Ozymandias: Here the motivation is sheer pride; the Beacon announces the existence of a high civilization,even though it may be extinct, and the Beacon tended by robots.
Help! Quite possibly societies that plan over time scales ~1000 years will foresee physical problems and wish to discover if others have surmounted them. An example is a civilization whose star is warming (as ours is), which may wish to move their planet outward with gravitational tugs. Many others are possible.
Leakage Radiation: These are unintentional, much like objects left accidentally in ancient sites and uncovered long after. They do carry messages, even if inadvertent: technological fingerprints. These can be not merely radio and television broadcasts radiating isotropically, which are weak, but deep space radar and beaming of energy over solar system distances. This includes “industrial” spaceship launchers, beam-driven sails, “planetary defense” radars scanning for killer asteroids, and cosmic power beaming driving interstellar starships with beams of lasers, millimeter or microwaves.
Believe and Join Us: Religion may be a galactic commonplace; after all, it is here. Seeking converts is common, too, and electromagnetic preaching fits a frequent meme.
Interstellar communication is no easy feat (assuming you haven't found any kind of space-time shortcut). People like to joke about how an aliens first look at us will be I Love Lucy or American Idol (in which case we'll be very lucky to avoid extermination), but physically it'd be easier for the alien to warp here and buy the DVDs.  Television transmitters aren't exactly interstellar beacons.  The most powerful transmission tower in the world only emits 2.5 Megawatts - assuming zero losses (and while you're at it wish for a unicorn), by the time the signal reaches the closest star it's spread out over 130 billion square kilometers, only twenty picowatts per square meter.  Not even a trillionth of a lightbulb and, in case you haven't noticed, the only thing we can see that far away is stars.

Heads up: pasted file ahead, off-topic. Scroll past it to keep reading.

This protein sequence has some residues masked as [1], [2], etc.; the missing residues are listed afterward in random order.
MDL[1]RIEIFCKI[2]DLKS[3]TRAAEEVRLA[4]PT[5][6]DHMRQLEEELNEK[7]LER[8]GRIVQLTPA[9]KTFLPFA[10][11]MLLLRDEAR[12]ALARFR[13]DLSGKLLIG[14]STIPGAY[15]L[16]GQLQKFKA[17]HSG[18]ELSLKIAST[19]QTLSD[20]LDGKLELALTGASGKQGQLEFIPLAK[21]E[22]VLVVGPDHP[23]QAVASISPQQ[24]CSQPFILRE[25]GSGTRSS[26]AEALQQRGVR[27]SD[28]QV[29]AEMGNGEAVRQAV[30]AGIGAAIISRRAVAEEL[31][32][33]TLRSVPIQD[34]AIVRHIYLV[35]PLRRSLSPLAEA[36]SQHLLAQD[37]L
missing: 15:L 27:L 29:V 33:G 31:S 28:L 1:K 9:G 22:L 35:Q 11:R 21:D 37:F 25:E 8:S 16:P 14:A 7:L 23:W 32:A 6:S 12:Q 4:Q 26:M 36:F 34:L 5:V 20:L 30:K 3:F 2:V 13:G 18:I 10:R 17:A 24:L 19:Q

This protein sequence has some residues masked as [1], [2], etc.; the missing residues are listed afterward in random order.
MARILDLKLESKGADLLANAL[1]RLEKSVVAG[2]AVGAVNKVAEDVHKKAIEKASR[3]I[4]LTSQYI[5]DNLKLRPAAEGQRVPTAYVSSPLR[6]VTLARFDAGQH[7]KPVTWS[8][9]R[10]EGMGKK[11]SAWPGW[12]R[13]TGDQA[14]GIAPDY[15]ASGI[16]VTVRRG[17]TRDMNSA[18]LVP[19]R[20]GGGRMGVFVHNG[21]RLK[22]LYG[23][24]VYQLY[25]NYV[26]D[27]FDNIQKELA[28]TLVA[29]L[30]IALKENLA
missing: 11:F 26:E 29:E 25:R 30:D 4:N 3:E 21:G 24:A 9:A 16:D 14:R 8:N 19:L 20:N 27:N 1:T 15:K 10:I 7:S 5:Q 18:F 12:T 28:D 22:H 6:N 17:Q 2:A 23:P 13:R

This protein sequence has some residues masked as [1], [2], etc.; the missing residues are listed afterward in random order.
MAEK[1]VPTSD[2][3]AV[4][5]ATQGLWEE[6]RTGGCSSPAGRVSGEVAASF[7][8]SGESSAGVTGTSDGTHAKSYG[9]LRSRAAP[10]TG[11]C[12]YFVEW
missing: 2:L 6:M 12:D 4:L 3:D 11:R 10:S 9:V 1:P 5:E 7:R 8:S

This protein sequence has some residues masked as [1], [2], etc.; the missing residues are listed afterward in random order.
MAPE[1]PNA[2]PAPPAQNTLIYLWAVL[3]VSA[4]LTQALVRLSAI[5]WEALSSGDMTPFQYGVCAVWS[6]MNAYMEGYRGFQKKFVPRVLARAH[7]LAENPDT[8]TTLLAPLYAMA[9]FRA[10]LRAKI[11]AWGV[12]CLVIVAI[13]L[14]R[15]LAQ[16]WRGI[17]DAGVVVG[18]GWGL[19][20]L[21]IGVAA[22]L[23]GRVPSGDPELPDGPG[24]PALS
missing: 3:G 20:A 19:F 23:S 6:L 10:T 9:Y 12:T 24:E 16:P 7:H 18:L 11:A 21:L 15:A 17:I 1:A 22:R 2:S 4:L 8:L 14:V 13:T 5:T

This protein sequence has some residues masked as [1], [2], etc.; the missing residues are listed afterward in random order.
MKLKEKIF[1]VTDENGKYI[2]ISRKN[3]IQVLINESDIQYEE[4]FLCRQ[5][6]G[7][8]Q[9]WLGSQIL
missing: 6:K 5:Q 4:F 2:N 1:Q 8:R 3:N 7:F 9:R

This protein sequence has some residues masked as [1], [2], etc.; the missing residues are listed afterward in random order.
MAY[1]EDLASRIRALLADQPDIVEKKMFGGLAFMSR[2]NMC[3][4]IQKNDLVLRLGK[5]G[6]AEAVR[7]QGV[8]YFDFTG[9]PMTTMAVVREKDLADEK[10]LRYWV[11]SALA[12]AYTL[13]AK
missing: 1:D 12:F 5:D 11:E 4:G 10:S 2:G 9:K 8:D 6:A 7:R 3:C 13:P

We have to assume than any information we intercept is either intentionally beamed at us (or out at random) or based on technology we haven't imagined yet.  We should really hope for the latter or it's going to be a long cold existence of extremely slow shouting at each things.
Luke McKinney

20 December 2009

Asteroids and Nukes in Space

"When it comes to stopping a cataclysmic Earth vs. asteroid event, social science and international political leaders have more difficult questions yet unanswered than physicists do, according to report delivered at this week's American Geophysical Union meetingWired has a discussion of an analysis authored by former astronaut Rusty Schweickart, who worries that the international community is nowhere near ready to begin the complex and inevitably controversial task of deflecting an asteroid on a collision course with Earth. Among the questions to be answered is whether to modify the Partial Test Ban Treaty to allow nuclear weapons in outer space. Another possibility to avoid the destruction of civilization would require the international community to choose an area on the globe where an asteroid might be 'aimed.' Who would decide which nations get placed in the asteroid's crosshairs?"

17 December 2009


Exerpts From: http://cosmiclog.msnbc.msn.com/archive/2009/12/16/2152989.aspx
by Alan Boyle

Astronomers say they have detected a planet just six and a half times as massive as Earth - at a distance so close its atmosphere could be studied, and with a density so low it's almost certain to have abundant water.
The alien world known as GJ 1214b orbits a red dwarf star one-fifth the size of our own sun, 40 light-years away in the constellation Ophiuchus, the astronomers reported in Thursday's issue of the journal Nature.
"Astronomically speaking, this is on our block," David Charbonneau of the Harvard-Smithsonian Center for Astrophysics, lead author of the study, told reporters this week. "This is a next-door neighbor. For perspective, our own TV signals have already passed beyond the distance of this star."
He said the planet was detected using an array of eight off-the-shelf, 16-inch telescopes equipped with commercially available cameras.
"Since we found the super-Earth using a small ground-based telescope, this means that anyone else with a similar telescope and a good CCD camera can detect it too," Charbonneau said in a news release. "Students around the world can now study this super-Earth."
Super-Earths - planets that are roughly two to 10 times Earth's mass - represent the hottest frontier in the years-long search for worlds beyond our solar system. Planet-hunters reported finding their first transiting super-Earth in February, and earlier this week, other researchers addedtwo more super-Earths to the list.
Those planets orbit stars like our own sun, but the brightness of GJ 1214b's parent star is hundreds of times dimmer. The planet is also much closer to the star than any of our own solar system's planets, orbiting at a distance of only 1.3 million miles (2 million kilometers). That combination suggests that the planet's surface temperature would be about 400 degrees Fahrenheit (200 degrees Celsius), Charbonneau's research team reported.